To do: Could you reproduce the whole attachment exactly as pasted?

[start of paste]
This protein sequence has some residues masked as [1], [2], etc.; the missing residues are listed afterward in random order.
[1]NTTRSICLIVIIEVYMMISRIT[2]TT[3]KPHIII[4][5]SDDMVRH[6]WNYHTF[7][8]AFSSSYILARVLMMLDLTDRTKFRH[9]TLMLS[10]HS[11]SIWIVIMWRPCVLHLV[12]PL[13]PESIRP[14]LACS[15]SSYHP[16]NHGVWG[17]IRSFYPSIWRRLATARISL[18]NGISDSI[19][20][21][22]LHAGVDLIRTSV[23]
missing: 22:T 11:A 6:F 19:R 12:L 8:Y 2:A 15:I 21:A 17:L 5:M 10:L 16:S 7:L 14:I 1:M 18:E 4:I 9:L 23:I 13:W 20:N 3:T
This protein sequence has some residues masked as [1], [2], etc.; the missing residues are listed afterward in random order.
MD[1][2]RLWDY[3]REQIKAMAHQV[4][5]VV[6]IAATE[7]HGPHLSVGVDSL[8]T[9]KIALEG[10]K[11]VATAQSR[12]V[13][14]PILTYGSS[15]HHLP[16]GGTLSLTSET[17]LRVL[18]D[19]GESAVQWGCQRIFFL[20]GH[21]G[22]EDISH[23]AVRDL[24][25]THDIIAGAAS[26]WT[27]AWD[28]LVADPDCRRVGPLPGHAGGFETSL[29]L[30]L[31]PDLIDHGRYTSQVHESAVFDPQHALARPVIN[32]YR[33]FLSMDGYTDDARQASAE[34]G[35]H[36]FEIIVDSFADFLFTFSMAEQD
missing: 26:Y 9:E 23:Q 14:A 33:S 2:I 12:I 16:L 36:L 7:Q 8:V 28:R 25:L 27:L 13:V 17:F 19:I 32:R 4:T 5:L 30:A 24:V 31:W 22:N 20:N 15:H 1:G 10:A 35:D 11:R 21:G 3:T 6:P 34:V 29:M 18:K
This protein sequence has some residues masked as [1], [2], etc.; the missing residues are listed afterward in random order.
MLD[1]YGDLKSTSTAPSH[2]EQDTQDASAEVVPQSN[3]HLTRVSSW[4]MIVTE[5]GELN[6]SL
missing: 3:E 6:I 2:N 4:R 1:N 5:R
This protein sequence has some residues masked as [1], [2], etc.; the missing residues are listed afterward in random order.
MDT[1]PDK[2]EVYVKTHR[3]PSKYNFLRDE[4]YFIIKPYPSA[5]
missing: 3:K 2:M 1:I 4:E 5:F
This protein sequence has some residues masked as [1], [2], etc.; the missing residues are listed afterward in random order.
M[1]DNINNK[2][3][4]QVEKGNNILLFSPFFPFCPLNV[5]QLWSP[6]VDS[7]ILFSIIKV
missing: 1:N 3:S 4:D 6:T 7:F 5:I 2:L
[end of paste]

This protein sequence has some residues masked as [1], [2], etc.; the missing residues are listed afterward in random order.
[1]NTTRSICLIVIIEVYMMISRIT[2]TT[3]KPHIII[4][5]SDDMVRH[6]WNYHTF[7][8]AFSSSYILARVLMMLDLTDRTKFRH[9]TLMLS[10]HS[11]SIWIVIMWRPCVLHLV[12]PL[13]PESIRP[14]LACS[15]SSYHP[16]NHGVWG[17]IRSFYPSIWRRLATARISL[18]NGISDSI[19][20][21][22]LHAGVDLIRTSV[23]
missing: 22:T 11:A 6:F 19:R 12:L 8:Y 2:A 15:I 21:A 17:L 5:M 10:L 16:S 7:L 14:I 1:M 18:E 4:I 9:L 23:I 13:W 20:N 3:T
This protein sequence has some residues masked as [1], [2], etc.; the missing residues are listed afterward in random order.
MD[1][2]RLWDY[3]REQIKAMAHQV[4][5]VV[6]IAATE[7]HGPHLSVGVDSL[8]T[9]KIALEG[10]K[11]VATAQSR[12]V[13][14]PILTYGSS[15]HHLP[16]GGTLSLTSET[17]LRVL[18]D[19]GESAVQWGCQRIFFL[20]GH[21]G[22]EDISH[23]AVRDL[24][25]THDIIAGAAS[26]WT[27]AWD[28]LVADPDCRRVGPLPGHAGGFETSL[29]L[30]L[31]PDLIDHGRYTSQVHESAVFDPQHALARPVIN[32]YR[33]FLSMDGYTDDARQASAE[34]G[35]H[36]FEIIVDSFADFLFTFSMAEQD
missing: 26:Y 9:E 23:Q 14:A 33:S 2:I 12:I 16:L 36:L 7:Q 8:V 28:R 25:L 27:L 13:V 17:F 19:I 32:R 4:T 5:L 30:A 24:V 31:W 22:N 20:N 15:H 1:G 10:A 35:D 11:R 21:G 3:T 6:P 34:V 29:M 18:K
This protein sequence has some residues masked as [1], [2], etc.; the missing residues are listed afterward in random order.
MLD[1]YGDLKSTSTAPSH[2]EQDTQDASAEVVPQSN[3]HLTRVSSW[4]MIVTE[5]GELN[6]SL
missing: 3:E 6:I 2:N 4:R 1:N 5:R
This protein sequence has some residues masked as [1], [2], etc.; the missing residues are listed afterward in random order.
MDT[1]PDK[2]EVYVKTHR[3]PSKYNFLRDE[4]YFIIKPYPSA[5]
missing: 3:K 2:M 1:I 4:E 5:F
This protein sequence has some residues masked as [1], [2], etc.; the missing residues are listed afterward in random order.
M[1]DNINNK[2][3][4]QVEKGNNILLFSPFFPFCPLNV[5]QLWSP[6]VDS[7]ILFSIIKV
missing: 1:N 3:S 4:D 6:T 7:F 5:I 2:L